There's one track on John McLaughlin - Electric Guitarist, Are You the One? Are You the One? with Tony Williams.

and an unrecorded 1979 group with Stu Golddberg and Billy Cobham. There's a concert video of this floating around.

and...Spectrum Road.

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'Rawalpindi Blues' and the earlier track 'Businessmen' has some of my favourite McLaughlin on any record. And Cherry is astounding both on pocket trumpet and vocal on that 'Desert Music' coda to 'Rawalpindi Blues'.

I couldn't agree more with the above. I would also add that EOTH is probably one of my top ten or fifteen most favourite albums - the whole thing is just brilliant.

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I first heard it sometime in 1975 - a friend at uni bought it and we spent the afternoon trying to make sense of it. This was before I had any sense of wanting to listen to jazz though I was deeply into the Soft Machine/Henry Cow/Mahavishnu side of jazz-rock.

I'd lived in Singapore ten years previously - one of the things I recall from those early listenings was a real sense of deja vu for the Far East. A bit like when you catch a smell that throws you back to a place from long ago.

I recall being intrigued by the overture at the start which is very much in the world of inside-outside jazz - I'd say it was one of the recordings that broke the ground for my later turn to jazz. I remember being absorbed by Charlie Haden on that overture. By early next year I'd combined that experience with my enjoyment of some of the solo Jarrett records to take the plunge with 'Death and the Flower'. I always think of that as the record that sent me over the edge.

That friend also bought 'Tropic Appetites' which just deepened the fascination.

I find Carla Bley's music from the last 30 years far plainer and less involving than those recordings. She's never 'mainstream' but I miss the raggedness and the references way outside of American jazz culture.

Edited by A Lark Ascending

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I always think of that as the record that sent me over the edge.
um, over the hill....

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I always think of that as the record that sent me over the edge.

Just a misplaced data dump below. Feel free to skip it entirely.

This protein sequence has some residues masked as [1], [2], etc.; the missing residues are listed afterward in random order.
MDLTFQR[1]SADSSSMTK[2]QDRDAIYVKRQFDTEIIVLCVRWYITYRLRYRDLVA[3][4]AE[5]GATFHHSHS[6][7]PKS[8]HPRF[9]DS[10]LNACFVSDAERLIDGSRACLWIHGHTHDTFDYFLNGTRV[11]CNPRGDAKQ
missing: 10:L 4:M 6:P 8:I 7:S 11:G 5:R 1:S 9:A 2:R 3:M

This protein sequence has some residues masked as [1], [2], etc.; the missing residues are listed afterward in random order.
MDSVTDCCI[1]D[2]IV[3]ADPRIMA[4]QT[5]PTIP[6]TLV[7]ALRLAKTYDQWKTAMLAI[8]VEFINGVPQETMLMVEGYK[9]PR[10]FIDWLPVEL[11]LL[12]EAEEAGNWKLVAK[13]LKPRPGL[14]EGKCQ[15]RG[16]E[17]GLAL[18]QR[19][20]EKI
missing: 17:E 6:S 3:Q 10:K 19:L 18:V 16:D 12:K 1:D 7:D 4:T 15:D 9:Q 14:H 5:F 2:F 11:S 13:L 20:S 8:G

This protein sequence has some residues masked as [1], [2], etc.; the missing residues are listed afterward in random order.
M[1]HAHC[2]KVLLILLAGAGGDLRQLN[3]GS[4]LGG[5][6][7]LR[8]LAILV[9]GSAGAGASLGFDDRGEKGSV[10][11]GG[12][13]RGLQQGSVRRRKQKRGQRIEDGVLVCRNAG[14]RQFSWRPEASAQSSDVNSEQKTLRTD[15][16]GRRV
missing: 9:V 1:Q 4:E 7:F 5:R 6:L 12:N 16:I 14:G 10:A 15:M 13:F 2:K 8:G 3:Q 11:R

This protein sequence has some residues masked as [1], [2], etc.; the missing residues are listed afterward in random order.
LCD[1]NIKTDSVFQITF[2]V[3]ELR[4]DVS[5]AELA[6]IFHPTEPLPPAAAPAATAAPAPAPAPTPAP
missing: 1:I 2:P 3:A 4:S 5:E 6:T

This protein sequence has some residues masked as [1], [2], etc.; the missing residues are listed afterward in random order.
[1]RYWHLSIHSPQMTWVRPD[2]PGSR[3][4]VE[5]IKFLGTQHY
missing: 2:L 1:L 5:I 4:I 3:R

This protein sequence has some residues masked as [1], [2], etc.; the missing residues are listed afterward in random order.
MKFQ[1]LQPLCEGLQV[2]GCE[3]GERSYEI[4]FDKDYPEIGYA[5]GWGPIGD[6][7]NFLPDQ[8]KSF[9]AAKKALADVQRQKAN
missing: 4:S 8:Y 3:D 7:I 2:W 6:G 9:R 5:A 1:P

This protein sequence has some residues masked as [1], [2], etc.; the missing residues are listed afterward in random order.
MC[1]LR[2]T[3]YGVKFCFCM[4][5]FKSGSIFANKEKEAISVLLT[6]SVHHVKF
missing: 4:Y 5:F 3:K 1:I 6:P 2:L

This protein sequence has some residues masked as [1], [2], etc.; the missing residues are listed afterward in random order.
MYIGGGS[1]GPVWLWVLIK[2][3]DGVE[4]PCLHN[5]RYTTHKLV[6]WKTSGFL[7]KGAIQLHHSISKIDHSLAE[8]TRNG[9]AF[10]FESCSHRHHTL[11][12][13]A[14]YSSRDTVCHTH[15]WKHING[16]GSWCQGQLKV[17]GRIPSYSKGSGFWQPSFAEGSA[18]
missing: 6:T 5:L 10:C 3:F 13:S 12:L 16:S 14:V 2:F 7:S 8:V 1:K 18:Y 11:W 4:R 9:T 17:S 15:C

um, over the hill....

there was a surprise over the hill. :-)

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I always think of that as the record that sent me over the edge.

um, over the hill....

"Escalator Over The Edge" would have been an intriguing jazz-prog rock album. Followed up by "Close to the Hill" (more pastoral in approach).

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Andrew Over The Hill doesn't sound appropriate, best intentions aside.

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Questions like this can usually be answered by buying the damn recording!

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Apparently some people don't grasp the concept of a discographical inquiry.

Bertrand.

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'Rawalpindi Blues' and the earlier track 'Businessmen' has some of my favourite McLaughlin on any record. And Cherry is astounding both on pocket trumpet and vocal on that 'Desert Music' coda to 'Rawalpindi Blues'.

Amen to all that!! Did Jack Bruce and John McLaughlin ever team up again on anything?? Devastating combo on those two tracks in particular.

Tony Williams Lifetime.

and

There's one track on John McLaughlin - Electric Guitarist, Are You the One? Are You the One? with Tony Williams.

and an unrecorded 1979 group with Stu Golddberg and Billy Cobham. There's a concert video of this floating around.

and...Spectrum Road.

Thanks for the Spectrum Road link. It was fun to see McLaughlin and Bruce together again. Boy, is this a noisy band!

And two big minuses to YouTube for interrupting the video with commercials at random intervals.

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I think Don Cherry plays on: This Is Here...;  A. I. R. (All India Radio);  Rawalpindi Blues;   End Of Rawalpindi;   And It's Again


but, some years ago I found a site where someone suggests he plays also on:
Escalator Over The Hill      on piano, 
Stay Awake                        on celesta, organ, chimes
Businessmen                     on organ
Why,  It's Not What You Do, Detective Writer Daughter,  Smalltown Agonist, Over Her Head, Little Pony Soldier  all on piano
Oh Say Can You Do?        as Calliope
Holiday In Risk                  on piano

Is it correct?